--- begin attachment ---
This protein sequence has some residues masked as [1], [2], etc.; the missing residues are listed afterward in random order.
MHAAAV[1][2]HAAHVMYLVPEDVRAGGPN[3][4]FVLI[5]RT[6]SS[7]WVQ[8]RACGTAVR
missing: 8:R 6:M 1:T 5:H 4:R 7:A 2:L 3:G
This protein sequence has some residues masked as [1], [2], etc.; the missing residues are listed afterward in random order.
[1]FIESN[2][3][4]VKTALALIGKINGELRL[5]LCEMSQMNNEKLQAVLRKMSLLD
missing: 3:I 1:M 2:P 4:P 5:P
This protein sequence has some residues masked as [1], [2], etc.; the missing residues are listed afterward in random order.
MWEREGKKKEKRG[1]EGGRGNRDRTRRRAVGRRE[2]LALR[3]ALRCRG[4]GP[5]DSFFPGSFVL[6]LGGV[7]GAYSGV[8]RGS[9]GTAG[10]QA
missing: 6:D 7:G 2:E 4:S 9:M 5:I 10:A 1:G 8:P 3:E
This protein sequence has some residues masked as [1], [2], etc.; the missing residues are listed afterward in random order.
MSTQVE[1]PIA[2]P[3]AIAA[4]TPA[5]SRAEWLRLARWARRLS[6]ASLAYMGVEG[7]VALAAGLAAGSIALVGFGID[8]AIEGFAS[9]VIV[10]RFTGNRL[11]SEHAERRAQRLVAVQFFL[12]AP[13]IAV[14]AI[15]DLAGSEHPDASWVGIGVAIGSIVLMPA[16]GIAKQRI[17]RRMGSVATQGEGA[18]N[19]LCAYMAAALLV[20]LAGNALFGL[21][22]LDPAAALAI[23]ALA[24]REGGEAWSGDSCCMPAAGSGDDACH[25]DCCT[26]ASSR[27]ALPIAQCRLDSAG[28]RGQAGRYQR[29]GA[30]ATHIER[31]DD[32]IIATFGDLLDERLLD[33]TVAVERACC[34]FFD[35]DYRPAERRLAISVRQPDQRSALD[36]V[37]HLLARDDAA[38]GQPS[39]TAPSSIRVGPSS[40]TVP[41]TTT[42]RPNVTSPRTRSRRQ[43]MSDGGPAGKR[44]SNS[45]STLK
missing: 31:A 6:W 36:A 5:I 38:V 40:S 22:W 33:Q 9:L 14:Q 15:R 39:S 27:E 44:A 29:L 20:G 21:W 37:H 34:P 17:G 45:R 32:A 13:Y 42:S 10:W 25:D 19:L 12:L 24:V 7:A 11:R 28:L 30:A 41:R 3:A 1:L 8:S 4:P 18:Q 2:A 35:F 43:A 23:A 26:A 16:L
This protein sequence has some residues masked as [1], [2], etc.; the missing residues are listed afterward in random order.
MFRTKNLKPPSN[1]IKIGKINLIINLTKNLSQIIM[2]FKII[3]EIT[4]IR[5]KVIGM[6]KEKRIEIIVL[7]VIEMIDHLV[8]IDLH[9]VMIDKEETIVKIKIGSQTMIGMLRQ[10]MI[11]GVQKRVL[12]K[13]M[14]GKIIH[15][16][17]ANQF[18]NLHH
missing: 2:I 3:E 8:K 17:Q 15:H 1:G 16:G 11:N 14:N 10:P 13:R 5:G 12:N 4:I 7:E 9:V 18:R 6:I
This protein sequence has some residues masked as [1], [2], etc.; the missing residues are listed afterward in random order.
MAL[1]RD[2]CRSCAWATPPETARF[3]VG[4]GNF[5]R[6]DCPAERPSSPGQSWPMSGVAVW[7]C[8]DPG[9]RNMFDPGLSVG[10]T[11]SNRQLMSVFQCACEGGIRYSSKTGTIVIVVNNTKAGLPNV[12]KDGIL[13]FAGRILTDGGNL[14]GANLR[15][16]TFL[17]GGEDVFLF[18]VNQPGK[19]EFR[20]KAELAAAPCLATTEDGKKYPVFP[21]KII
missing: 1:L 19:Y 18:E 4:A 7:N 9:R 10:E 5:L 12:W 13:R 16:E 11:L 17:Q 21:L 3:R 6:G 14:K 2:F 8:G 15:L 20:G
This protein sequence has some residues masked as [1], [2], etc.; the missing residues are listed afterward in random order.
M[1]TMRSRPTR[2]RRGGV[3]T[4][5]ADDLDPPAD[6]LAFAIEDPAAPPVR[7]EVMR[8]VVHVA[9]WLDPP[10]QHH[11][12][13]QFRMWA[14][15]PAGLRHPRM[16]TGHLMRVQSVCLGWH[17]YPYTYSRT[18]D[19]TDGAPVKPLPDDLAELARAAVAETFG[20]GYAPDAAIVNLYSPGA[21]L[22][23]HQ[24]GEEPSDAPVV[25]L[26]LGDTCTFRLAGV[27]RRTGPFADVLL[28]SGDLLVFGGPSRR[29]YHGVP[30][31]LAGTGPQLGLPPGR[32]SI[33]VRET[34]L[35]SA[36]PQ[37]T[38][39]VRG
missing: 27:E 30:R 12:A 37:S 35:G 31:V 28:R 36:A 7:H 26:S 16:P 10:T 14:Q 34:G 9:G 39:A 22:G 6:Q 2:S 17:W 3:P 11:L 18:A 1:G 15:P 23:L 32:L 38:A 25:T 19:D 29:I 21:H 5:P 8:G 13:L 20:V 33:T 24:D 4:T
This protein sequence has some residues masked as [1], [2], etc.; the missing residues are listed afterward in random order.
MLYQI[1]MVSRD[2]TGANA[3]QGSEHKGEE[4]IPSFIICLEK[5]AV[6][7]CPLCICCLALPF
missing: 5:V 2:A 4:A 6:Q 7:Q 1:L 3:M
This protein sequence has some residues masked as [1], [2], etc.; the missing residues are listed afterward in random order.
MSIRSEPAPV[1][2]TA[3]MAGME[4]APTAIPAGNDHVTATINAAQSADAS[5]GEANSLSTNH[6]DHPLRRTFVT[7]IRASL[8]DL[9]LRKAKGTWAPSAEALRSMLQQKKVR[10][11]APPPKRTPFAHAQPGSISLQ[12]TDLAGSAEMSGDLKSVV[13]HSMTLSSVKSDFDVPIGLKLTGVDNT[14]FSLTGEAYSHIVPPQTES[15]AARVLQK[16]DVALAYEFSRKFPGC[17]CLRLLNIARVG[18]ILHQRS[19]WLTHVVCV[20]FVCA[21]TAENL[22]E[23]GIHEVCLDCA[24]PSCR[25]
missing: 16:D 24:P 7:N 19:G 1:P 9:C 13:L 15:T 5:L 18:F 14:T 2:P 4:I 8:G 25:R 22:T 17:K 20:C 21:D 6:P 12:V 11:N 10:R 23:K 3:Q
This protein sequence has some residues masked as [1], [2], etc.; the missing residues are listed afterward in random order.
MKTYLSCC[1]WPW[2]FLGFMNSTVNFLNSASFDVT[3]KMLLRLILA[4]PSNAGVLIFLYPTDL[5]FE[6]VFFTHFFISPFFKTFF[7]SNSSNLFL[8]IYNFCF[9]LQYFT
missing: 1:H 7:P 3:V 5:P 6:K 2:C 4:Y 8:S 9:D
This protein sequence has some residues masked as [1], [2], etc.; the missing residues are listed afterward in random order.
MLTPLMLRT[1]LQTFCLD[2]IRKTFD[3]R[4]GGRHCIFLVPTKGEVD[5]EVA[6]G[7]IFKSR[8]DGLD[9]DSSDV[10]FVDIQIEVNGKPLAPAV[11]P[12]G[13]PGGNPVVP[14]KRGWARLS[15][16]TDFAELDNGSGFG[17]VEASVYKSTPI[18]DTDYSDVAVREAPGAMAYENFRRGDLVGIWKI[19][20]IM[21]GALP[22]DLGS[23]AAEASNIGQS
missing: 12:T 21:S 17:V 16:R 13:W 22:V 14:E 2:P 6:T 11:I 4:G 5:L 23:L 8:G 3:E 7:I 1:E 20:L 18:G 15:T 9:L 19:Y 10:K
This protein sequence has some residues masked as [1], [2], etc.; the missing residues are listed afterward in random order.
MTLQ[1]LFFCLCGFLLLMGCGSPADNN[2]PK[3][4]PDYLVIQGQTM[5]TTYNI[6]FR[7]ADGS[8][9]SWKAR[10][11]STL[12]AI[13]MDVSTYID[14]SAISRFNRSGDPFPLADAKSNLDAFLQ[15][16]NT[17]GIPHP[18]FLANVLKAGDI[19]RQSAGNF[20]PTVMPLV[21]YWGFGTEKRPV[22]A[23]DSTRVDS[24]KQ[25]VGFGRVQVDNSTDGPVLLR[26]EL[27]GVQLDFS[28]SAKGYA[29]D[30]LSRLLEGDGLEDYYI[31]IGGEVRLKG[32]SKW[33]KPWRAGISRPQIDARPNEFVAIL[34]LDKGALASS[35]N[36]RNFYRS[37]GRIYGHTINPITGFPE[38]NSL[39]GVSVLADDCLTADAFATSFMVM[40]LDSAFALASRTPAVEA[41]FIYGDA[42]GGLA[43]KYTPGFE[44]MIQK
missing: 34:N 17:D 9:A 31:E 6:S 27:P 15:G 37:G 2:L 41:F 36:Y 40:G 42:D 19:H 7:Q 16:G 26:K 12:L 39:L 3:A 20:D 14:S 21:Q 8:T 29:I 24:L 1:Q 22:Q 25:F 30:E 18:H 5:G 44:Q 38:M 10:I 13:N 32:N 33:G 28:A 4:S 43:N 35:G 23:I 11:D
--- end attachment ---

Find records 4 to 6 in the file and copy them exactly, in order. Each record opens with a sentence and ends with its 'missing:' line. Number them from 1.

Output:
This protein sequence has some residues masked as [1], [2], etc.; the missing residues are listed afterward in random order.
MSTQVE[1]PIA[2]P[3]AIAA[4]TPA[5]SRAEWLRLARWARRLS[6]ASLAYMGVEG[7]VALAAGLAAGSIALVGFGID[8]AIEGFAS[9]VIV[10]RFTGNRL[11]SEHAERRAQRLVAVQFFL[12]AP[13]IAV[14]AI[15]DLAGSEHPDASWVGIGVAIGSIVLMPA[16]GIAKQRI[17]RRMGSVATQGEGA[18]N[19]LCAYMAAALLV[20]LAGNALFGL[21][22]LDPAAALAI[23]ALA[24]REGGEAWSGDSCCMPAAGSGDDACH[25]DCCT[26]ASSR[27]ALPIAQCRLDSAG[28]RGQAGRYQR[29]GA[30]ATHIER[31]DD[32]IIATFGDLLDERLLD[33]TVAVERACC[34]FFD[35]DYRPAERRLAISVRQPDQRSALD[36]V[37]HLLARDDAA[38]GQPS[39]TAPSSIRVGPSS[40]TVP[41]TTT[42]RPNVTSPRTRSRRQ[43]MSDGGPAGKR[44]SNS[45]STLK
missing: 31:A 6:W 36:A 5:I 38:V 40:S 22:W 33:Q 9:L 14:Q 15:R 39:S 27:E 44:A 29:L 20:G 21:W 37:H 34:P 17:G 45:R 32:A 13:Y 42:S 10:W 25:D 19:L 12:L 24:V 7:A 11:R 28:L 30:A 41:R 3:A 1:L 8:S 4:P 18:Q 2:A 35:F 43:A 23:A 26:A 16:L
This protein sequence has some residues masked as [1], [2], etc.; the missing residues are listed afterward in random order.
MFRTKNLKPPSN[1]IKIGKINLIINLTKNLSQIIM[2]FKII[3]EIT[4]IR[5]KVIGM[6]KEKRIEIIVL[7]VIEMIDHLV[8]IDLH[9]VMIDKEETIVKIKIGSQTMIGMLRQ[10]MI[11]GVQKRVL[12]K[13]M[14]GKIIH[15][16][17]ANQF[18]NLHH
missing: 2:I 3:E 8:K 17:Q 15:H 1:G 16:G 11:N 14:N 10:P 13:R 5:G 12:N 4:I 7:E 9:V 18:R 6:I
This protein sequence has some residues masked as [1], [2], etc.; the missing residues are listed afterward in random order.
MAL[1]RD[2]CRSCAWATPPETARF[3]VG[4]GNF[5]R[6]DCPAERPSSPGQSWPMSGVAVW[7]C[8]DPG[9]RNMFDPGLSVG[10]T[11]SNRQLMSVFQCACEGGIRYSSKTGTIVIVVNNTKAGLPNV[12]KDGIL[13]FAGRILTDGGNL[14]GANLR[15][16]TFL[17]GGEDVFLF[18]VNQPGK[19]EFR[20]KAELAAAPCLATTEDGKKYPVFP[21]KII
missing: 1:L 19:Y 18:E 4:A 7:N 9:R 10:E 5:L 12:W 13:R 16:E 11:L 17:Q 21:L 3:R 6:G 14:K 2:F 8:G 15:L 20:G